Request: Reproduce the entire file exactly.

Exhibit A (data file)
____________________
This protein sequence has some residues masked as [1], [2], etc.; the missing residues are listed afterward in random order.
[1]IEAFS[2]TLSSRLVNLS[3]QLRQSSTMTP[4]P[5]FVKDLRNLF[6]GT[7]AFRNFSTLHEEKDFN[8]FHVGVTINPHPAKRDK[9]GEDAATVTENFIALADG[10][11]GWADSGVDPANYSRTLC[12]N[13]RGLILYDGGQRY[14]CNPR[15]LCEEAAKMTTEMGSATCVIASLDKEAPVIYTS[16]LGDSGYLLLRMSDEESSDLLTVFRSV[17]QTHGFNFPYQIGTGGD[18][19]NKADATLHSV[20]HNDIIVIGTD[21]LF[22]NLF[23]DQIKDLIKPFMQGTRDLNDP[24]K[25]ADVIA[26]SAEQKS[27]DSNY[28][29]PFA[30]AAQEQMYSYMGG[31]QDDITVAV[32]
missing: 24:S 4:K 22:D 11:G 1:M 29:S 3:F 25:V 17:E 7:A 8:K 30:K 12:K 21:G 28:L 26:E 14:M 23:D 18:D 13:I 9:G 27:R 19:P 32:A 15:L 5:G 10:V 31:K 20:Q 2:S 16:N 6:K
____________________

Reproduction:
This protein sequence has some residues masked as [1], [2], etc.; the missing residues are listed afterward in random order.
[1]IEAFS[2]TLSSRLVNLS[3]QLRQSSTMTP[4]P[5]FVKDLRNLF[6]GT[7]AFRNFSTLHEEKDFN[8]FHVGVTINPHPAKRDK[9]GEDAATVTENFIALADG[10][11]GWADSGVDPANYSRTLC[12]N[13]RGLILYDGGQRY[14]CNPR[15]LCEEAAKMTTEMGSATCVIASLDKEAPVIYTS[16]LGDSGYLLLRMSDEESSDLLTVFRSV[17]QTHGFNFPYQIGTGGD[18][19]NKADATLHSV[20]HNDIIVIGTD[21]LF[22]NLF[23]DQIKDLIKPFMQGTRDLNDP[24]K[25]ADVIA[26]SAEQKS[27]DSNY[28][29]PFA[30]AAQEQMYSYMGG[31]QDDITVAV[32]
missing: 24:S 4:K 22:D 11:G 1:M 29:S 3:F 25:V 17:E 7:A 8:K 30:K 12:K 21:G 28:L 26:E 14:M 23:D 18:D 13:I 9:G 27:R 19:P 32:A 15:L 5:G 10:V 31:K 20:Q 2:S 16:N 6:K